Released March 23, 2015
29 min, 56 sec
When Earl Sweatshirt made his long-awaited return with 2013’s Doris, there were a lot of ways in which it didn’t really feel like the big comeback it was hyped up to be. Sweatshirt himself has said about as much in the aftermath of the album’s release, and it’s clear in how Sweatshirt buries himself in features from friends and bigger figures in the industry, often to the detriment of each song. Sweatshirt is at his best when he doesn’t have anyone around him taking up time on his songs, and he really proves this on what he referred to as his “real” debut album, I Don’t Like Shit, I Don’t Go Outside.
That album title should be enough for anyone to discern what this album is about. I Don’t Like Shit is the sound of a young man trapped by his own fame, stuck inside his own head, the weight of expectation still bearing down on him, three full years after his return from “exile” in Samoa. This is an album about depression, and there’s no way around it. Much of the album is concerned with Sweatshirt’s attempts to escape his fame, with frequent mentions of his mother, a woman who received the brunt of the Odd Future-fueled frustration following Sweatshirt’s year-long trip to Samoa to straighten out his attitude.
That year clearly weighs heavily on him, particularly on “Faucet,” where he makes frequent references to his tenure, as well as his mother and what she taught him before and after. Sweatshirt was sent to an academy for troubled youth when he was seventeen, something his mother did in response to his increasingly dangerous antics in the wake of his explosion of Internet fame following the release of Earl in 2010. With Sweatshirt’s disappearance came question after question, many of which Odd Future founder Tyler, the Creator dodged or answered with deflective non-answers or hyperbole, at one time declaring that Sweatshirt was “dead.” But he wasn’t dead, and word soon got out that Sweatshirt had been sent away by his mother, and the “Free Earl” campaign began, fueled by every member of Odd Future, referenced on every album released by the group between 2011 and Sweatshirt’s 2012 return. “Free Earl,” however, quickly became a catchphrase, a marketing tactic for Odd Future, and Sweatshirt found himself incredibly uncomfortable with it, particularly because of the backlash against his mother, from fans who had no real idea what was going on, using her as a scapegoat. Even Tyler expressed a degree of regret on his 2011 album Goblin, with the lines “niggas sayin’ “Free Earl” without even knowin’ him / see, they’re missing the new album / I’m missing my only friend” present in album closer “Golden.”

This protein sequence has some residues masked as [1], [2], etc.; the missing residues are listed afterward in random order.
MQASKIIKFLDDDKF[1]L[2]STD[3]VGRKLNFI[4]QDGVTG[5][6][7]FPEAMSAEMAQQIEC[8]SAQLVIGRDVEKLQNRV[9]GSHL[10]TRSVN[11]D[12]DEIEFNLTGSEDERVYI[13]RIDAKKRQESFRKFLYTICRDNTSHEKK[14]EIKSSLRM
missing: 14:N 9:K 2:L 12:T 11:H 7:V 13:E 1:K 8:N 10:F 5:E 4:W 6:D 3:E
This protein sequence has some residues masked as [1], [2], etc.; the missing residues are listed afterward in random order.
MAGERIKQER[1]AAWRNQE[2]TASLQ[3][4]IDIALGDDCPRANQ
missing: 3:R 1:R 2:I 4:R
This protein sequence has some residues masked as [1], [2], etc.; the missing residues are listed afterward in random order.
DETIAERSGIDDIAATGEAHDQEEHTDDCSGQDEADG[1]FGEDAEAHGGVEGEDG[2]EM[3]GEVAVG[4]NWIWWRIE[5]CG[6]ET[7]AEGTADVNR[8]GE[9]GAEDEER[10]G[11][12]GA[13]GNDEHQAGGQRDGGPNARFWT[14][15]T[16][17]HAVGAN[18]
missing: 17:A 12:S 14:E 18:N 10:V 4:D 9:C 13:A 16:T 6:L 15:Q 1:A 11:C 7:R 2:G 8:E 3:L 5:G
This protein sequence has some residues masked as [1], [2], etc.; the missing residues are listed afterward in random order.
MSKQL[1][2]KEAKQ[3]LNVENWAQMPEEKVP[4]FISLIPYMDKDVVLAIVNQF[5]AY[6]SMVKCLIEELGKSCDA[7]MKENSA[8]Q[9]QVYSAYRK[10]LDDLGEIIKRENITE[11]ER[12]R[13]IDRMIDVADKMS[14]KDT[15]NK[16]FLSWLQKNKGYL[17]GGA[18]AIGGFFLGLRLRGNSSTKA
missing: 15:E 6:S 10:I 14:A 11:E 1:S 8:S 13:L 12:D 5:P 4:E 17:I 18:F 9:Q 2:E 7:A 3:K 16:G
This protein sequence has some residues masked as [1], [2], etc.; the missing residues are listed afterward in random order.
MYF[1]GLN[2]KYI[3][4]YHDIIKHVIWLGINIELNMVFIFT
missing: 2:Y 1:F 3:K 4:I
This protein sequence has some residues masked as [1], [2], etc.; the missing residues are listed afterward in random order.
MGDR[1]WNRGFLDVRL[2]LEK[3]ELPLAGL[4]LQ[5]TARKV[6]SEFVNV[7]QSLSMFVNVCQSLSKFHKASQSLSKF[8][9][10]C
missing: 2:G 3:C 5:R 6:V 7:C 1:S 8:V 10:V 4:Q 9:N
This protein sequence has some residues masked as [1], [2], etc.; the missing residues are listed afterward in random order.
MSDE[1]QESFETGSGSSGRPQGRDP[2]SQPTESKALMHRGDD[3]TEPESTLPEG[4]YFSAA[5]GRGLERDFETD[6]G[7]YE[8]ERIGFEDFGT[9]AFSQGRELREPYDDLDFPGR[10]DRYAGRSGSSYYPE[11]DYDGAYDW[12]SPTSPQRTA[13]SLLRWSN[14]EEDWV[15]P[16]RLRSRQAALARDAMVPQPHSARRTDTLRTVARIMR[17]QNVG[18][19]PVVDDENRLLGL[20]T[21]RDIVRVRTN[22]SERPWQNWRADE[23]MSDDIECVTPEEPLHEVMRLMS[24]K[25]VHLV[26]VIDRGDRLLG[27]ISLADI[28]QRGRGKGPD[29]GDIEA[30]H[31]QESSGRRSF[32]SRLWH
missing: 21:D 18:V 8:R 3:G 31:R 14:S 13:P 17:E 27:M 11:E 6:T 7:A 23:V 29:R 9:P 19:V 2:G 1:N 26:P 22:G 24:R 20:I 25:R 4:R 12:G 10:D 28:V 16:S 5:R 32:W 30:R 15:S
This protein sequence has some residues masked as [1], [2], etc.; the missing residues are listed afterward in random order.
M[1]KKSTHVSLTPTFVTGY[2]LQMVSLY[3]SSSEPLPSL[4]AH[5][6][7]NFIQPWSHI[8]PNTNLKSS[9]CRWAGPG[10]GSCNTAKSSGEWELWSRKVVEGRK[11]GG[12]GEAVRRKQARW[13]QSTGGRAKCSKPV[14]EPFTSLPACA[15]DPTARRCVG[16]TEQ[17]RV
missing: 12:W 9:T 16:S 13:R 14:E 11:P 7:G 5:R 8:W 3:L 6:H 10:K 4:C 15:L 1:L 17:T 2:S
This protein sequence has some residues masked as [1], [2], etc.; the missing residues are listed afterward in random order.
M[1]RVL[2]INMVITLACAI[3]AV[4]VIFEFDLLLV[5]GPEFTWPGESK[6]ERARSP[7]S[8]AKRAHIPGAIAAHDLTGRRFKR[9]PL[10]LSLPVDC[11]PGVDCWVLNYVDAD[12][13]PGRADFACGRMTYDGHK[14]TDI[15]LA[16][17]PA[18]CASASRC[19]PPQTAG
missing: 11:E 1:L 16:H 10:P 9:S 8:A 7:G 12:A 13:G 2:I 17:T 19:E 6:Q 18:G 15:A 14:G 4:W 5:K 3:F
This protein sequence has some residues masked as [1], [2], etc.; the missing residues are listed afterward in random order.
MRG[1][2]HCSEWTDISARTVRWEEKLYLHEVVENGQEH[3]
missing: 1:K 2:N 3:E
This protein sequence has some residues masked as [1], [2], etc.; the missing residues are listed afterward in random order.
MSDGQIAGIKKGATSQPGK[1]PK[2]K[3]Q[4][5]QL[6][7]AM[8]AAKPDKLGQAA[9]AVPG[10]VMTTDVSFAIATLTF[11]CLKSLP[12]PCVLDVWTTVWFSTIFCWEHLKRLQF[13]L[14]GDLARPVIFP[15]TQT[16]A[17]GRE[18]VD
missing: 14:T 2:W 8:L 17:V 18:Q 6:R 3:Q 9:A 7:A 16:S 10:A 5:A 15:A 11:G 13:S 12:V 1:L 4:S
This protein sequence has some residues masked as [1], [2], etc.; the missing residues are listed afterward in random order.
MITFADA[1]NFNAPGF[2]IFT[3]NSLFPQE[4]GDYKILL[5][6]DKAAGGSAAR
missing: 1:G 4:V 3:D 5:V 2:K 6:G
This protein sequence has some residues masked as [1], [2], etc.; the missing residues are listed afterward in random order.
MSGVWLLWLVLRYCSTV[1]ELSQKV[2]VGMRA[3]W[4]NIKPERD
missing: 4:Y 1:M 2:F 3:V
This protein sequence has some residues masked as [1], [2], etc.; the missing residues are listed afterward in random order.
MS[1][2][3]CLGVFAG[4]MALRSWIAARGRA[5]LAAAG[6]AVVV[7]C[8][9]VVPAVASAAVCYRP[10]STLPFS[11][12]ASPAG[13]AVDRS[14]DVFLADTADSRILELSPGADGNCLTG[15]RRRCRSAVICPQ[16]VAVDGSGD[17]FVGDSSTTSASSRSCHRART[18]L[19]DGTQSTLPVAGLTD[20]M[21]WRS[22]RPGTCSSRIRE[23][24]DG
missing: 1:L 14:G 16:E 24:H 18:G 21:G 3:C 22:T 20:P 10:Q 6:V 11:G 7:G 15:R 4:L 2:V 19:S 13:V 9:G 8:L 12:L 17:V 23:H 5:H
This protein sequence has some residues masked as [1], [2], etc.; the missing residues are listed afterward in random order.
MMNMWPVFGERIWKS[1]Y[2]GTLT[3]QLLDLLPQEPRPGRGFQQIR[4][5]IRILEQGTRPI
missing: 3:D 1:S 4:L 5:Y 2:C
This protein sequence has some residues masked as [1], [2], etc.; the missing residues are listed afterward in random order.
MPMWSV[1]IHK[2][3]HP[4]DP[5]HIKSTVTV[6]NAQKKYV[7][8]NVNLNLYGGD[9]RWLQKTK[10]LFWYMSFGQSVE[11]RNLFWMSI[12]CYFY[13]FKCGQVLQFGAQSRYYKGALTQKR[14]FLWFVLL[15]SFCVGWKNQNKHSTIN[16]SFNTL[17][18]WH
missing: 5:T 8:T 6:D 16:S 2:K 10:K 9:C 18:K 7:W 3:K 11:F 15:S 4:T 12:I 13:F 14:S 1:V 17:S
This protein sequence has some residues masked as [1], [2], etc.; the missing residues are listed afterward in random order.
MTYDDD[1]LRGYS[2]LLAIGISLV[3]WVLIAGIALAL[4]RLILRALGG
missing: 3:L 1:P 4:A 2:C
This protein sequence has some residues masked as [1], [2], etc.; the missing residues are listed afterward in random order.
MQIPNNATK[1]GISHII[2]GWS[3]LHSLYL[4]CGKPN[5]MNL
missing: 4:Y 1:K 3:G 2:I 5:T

Sweatshirt returned to a deluge of praise and attention, with many proclaiming that one of the greatest rappers of the 2000s was finally about to make his mark properly. Doris was crushed under the weight of expectation; I Don’t Like Shit takes those expectations and internalizes them, pushing out an album of aggression and viciousness, all while exposing a surprising amount of vulnerability for Sweatshirt. Many of the beats, composed by Sweatshirt himself, are jazz-influenced, slow and melancholy to match Sweatshirt’s easy, deep flow. The features are cut back significantly; the first real guest verse doesn’t come in until track 7, with the first half of the album completely devoid of any voice besides Sweatshirt’s. I Don’t Like Shit, far more than Doris before it, is the pure sound of Sweatshirt’s mind. Family and love are common topics, “DNA” in particular, where both Sweatshirt’s verse and Na’kel’s verse discuss missing loved ones. The songs have a power to them, building on the sort of sentiment that Doris single “Chum” introduced two years prior, wrapping the entire album around the same concepts of loneliness and the price of fame.
I Don’t Like Shit, I Don’t Go Outside came out of nowhere, and its thirty minutes of music constitute Earl Sweatshirt’s proper arrival, three years after his exile ended. The man viewed here is one weighed down by his fame, brought back as a messiah for the genre at the ripe old age of eighteen. Perhaps I Don’t Like Shit is a way out; perhaps it is just the next step in an endless cycle of fame and the pain that it brings.